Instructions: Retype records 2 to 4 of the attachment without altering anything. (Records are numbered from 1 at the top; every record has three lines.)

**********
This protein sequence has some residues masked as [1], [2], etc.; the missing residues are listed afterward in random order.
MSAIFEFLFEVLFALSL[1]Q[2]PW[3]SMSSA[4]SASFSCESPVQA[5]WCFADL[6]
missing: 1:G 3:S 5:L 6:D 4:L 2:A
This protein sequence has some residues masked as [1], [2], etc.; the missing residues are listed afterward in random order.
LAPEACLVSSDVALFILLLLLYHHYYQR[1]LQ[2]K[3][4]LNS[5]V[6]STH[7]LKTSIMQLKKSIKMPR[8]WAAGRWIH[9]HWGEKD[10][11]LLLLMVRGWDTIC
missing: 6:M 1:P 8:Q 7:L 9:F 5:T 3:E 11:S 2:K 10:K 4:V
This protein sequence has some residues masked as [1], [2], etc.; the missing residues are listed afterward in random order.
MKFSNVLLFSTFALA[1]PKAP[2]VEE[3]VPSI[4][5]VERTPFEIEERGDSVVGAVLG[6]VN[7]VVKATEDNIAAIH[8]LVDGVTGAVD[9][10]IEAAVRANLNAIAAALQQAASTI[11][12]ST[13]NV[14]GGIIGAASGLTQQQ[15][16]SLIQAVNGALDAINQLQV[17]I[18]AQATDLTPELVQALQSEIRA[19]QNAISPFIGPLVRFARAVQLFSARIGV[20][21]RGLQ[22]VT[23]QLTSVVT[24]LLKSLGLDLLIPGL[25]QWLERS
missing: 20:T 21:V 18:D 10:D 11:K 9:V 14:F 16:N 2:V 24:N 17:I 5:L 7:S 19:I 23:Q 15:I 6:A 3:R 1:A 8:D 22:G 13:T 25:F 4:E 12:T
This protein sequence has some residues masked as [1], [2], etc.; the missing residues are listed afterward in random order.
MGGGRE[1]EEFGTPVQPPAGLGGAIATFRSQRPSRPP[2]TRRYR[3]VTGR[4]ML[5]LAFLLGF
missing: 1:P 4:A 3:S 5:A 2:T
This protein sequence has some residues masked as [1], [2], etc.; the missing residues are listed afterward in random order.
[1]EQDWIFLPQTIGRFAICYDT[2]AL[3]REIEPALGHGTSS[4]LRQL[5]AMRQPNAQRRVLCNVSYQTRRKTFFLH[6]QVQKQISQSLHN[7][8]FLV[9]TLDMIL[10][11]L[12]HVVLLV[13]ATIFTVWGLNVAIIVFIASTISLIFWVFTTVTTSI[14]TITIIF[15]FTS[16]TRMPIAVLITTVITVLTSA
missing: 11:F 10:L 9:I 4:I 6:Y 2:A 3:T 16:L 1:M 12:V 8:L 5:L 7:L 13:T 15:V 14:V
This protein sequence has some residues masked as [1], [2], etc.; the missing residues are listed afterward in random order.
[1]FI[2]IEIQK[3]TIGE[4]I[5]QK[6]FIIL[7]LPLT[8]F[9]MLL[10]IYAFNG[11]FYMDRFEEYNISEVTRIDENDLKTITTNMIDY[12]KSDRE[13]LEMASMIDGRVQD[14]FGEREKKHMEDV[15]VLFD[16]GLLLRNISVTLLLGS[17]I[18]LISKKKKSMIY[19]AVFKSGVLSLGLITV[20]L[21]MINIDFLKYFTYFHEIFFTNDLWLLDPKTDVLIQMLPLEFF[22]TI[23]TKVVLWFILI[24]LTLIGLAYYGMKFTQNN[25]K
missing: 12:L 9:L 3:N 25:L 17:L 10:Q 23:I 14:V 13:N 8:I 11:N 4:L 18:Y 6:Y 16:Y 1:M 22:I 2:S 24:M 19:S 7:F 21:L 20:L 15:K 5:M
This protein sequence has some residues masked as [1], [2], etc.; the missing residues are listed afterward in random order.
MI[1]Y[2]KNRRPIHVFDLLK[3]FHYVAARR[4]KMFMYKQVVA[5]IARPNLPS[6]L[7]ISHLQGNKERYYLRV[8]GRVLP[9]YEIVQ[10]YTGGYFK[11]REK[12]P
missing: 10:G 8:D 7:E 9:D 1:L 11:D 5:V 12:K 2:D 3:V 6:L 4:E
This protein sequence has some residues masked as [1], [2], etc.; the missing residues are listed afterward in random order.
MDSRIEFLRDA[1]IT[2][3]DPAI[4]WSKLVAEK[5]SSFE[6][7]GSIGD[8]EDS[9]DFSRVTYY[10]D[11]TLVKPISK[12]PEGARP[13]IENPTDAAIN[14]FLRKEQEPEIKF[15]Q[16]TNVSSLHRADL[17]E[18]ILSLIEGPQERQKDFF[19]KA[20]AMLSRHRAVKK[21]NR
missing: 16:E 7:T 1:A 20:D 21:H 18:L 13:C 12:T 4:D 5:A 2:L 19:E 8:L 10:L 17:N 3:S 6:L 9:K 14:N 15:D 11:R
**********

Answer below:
This protein sequence has some residues masked as [1], [2], etc.; the missing residues are listed afterward in random order.
LAPEACLVSSDVALFILLLLLYHHYYQR[1]LQ[2]K[3][4]LNS[5]V[6]STH[7]LKTSIMQLKKSIKMPR[8]WAAGRWIH[9]HWGEKD[10][11]LLLLMVRGWDTIC
missing: 6:M 1:P 8:Q 7:L 9:F 5:T 3:E 11:S 2:K 10:K 4:V
This protein sequence has some residues masked as [1], [2], etc.; the missing residues are listed afterward in random order.
MKFSNVLLFSTFALA[1]PKAP[2]VEE[3]VPSI[4][5]VERTPFEIEERGDSVVGAVLG[6]VN[7]VVKATEDNIAAIH[8]LVDGVTGAVD[9][10]IEAAVRANLNAIAAALQQAASTI[11][12]ST[13]NV[14]GGIIGAASGLTQQQ[15][16]SLIQAVNGALDAINQLQV[17]I[18]AQATDLTPELVQALQSEIRA[19]QNAISPFIGPLVRFARAVQLFSARIGV[20][21]RGLQ[22]VT[23]QLTSVVT[24]LLKSLGLDLLIPGL[25]QWLERS
missing: 20:T 21:V 18:D 10:D 11:K 9:V 14:F 16:N 2:V 24:N 17:I 5:L 7:S 19:I 23:Q 15:I 6:A 3:R 1:A 8:D 22:G 13:T 25:F 4:E 12:T
This protein sequence has some residues masked as [1], [2], etc.; the missing residues are listed afterward in random order.
MGGGRE[1]EEFGTPVQPPAGLGGAIATFRSQRPSRPP[2]TRRYR[3]VTGR[4]ML[5]LAFLLGF
missing: 1:P 4:A 3:S 5:A 2:T